I also understand that if I do not go through pain I will not gain anything. As the saying goes, No pain, No gain. I have learnt in life that pain, struggle and problems are necessary for us to go through because therein, lies the lessons of life. Life is a school and we need our pains and struggles to go through these lessons. In the process we learn how to trust in the Lord and to take him at his word.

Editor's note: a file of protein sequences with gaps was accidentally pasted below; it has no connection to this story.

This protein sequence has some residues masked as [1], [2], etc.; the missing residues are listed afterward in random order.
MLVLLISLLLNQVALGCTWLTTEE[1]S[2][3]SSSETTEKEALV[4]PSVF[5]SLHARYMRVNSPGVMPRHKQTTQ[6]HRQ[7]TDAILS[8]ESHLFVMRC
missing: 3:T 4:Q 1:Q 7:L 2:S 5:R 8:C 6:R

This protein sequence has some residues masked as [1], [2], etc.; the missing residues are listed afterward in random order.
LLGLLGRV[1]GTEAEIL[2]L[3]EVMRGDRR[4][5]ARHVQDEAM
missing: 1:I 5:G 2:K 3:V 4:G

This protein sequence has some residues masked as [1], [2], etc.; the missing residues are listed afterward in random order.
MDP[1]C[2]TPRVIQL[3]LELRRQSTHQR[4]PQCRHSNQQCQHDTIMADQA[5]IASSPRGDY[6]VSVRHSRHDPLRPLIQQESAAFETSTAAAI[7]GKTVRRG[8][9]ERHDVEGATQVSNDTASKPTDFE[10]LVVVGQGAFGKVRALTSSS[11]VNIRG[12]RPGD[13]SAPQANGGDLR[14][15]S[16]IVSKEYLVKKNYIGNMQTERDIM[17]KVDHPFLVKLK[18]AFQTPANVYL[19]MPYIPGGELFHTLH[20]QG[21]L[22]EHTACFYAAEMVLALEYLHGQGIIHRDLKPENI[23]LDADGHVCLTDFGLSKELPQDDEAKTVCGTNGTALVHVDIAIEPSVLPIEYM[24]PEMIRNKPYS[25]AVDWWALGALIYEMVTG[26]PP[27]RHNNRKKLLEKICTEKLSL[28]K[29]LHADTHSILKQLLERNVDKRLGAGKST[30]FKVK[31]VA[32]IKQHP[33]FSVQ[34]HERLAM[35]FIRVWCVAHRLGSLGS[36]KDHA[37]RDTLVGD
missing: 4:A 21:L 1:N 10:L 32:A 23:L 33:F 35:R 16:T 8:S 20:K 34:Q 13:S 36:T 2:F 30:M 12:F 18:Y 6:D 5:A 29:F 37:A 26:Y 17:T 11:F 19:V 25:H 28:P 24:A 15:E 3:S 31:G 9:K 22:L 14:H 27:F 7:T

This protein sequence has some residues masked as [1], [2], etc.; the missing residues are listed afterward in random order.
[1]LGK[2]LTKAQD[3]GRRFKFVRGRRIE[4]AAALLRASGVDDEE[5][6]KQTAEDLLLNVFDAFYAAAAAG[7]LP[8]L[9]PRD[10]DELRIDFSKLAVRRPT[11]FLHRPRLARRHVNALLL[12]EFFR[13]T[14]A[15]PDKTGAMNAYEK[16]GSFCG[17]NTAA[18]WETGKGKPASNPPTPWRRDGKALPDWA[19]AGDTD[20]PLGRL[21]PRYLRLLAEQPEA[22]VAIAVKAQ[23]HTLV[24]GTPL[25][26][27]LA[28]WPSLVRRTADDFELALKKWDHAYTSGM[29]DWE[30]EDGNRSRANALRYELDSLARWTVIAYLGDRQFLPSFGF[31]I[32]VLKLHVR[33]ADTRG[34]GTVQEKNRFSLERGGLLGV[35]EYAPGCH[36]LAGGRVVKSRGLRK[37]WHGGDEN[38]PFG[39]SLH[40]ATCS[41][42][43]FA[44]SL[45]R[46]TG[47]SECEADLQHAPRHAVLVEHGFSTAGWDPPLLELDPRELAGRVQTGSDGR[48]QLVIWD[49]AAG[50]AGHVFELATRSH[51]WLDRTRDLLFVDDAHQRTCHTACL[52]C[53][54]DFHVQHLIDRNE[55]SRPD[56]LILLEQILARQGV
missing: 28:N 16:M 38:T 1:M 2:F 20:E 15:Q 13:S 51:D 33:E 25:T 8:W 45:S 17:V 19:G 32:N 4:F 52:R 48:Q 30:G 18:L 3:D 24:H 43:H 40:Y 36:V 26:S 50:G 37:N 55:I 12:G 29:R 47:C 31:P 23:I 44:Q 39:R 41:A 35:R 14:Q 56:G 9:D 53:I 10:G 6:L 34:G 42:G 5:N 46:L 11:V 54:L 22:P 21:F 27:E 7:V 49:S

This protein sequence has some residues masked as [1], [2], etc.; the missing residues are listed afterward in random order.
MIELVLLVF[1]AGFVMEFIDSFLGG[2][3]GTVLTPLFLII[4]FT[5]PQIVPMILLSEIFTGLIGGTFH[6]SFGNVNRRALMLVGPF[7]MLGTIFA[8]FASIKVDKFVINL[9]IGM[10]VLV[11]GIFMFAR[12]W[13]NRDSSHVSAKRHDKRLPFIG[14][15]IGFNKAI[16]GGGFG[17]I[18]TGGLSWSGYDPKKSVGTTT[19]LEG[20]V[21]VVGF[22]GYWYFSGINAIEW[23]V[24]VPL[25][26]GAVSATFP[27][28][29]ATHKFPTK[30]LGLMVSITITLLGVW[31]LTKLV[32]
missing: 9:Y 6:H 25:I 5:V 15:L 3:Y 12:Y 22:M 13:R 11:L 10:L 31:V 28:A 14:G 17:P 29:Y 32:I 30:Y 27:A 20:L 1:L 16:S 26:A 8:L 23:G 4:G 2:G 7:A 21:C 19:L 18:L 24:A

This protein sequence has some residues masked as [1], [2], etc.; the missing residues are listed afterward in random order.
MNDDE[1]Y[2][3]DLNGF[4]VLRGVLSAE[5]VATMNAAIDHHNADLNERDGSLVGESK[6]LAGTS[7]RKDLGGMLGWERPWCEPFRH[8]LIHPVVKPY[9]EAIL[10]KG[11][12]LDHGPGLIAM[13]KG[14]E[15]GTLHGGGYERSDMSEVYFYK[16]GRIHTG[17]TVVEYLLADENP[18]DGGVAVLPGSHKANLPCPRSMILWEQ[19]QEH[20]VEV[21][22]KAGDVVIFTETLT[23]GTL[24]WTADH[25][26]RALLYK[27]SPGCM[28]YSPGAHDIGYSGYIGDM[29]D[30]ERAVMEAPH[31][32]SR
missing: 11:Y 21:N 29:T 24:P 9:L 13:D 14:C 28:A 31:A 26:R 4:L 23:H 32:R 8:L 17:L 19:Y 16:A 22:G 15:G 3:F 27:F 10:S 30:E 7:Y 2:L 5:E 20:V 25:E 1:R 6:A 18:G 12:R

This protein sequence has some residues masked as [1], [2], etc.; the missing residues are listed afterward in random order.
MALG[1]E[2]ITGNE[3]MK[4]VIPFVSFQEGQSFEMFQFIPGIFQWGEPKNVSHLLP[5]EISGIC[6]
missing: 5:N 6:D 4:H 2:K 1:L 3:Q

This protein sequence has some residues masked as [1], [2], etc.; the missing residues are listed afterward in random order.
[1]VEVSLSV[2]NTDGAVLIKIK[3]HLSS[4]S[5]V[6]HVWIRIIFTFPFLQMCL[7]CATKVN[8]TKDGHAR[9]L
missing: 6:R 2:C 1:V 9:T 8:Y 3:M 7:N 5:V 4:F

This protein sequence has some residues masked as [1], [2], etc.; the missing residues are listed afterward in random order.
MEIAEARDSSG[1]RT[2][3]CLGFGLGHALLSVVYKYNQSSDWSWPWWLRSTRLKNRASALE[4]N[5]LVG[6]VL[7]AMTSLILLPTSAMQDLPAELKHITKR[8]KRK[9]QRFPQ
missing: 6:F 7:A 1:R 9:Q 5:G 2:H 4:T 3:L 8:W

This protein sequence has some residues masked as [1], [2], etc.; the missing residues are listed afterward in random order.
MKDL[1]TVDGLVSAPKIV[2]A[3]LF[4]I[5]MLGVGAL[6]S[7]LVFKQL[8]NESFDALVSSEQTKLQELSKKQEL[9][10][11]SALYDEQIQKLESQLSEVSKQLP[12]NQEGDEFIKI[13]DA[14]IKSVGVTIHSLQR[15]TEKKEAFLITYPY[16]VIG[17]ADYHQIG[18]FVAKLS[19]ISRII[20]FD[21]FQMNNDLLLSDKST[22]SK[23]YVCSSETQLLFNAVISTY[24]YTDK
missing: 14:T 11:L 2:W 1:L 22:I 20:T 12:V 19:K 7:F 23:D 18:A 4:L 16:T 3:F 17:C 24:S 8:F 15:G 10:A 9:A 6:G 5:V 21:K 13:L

Inside Woman: If you could go back to the woman you were at, say, age 28—what would you like to tell her?

Mabel Baloyi: Lose the excuses and pursue your destiny. The excuses that you make in life prevent you from realizing your goals. Excuses such as I am still young, I don’t have the money, experience, knowledge etc. Shake off all the excuses and begin to live your life to the fullest. Embark on your journey to fulfill your divine destiny.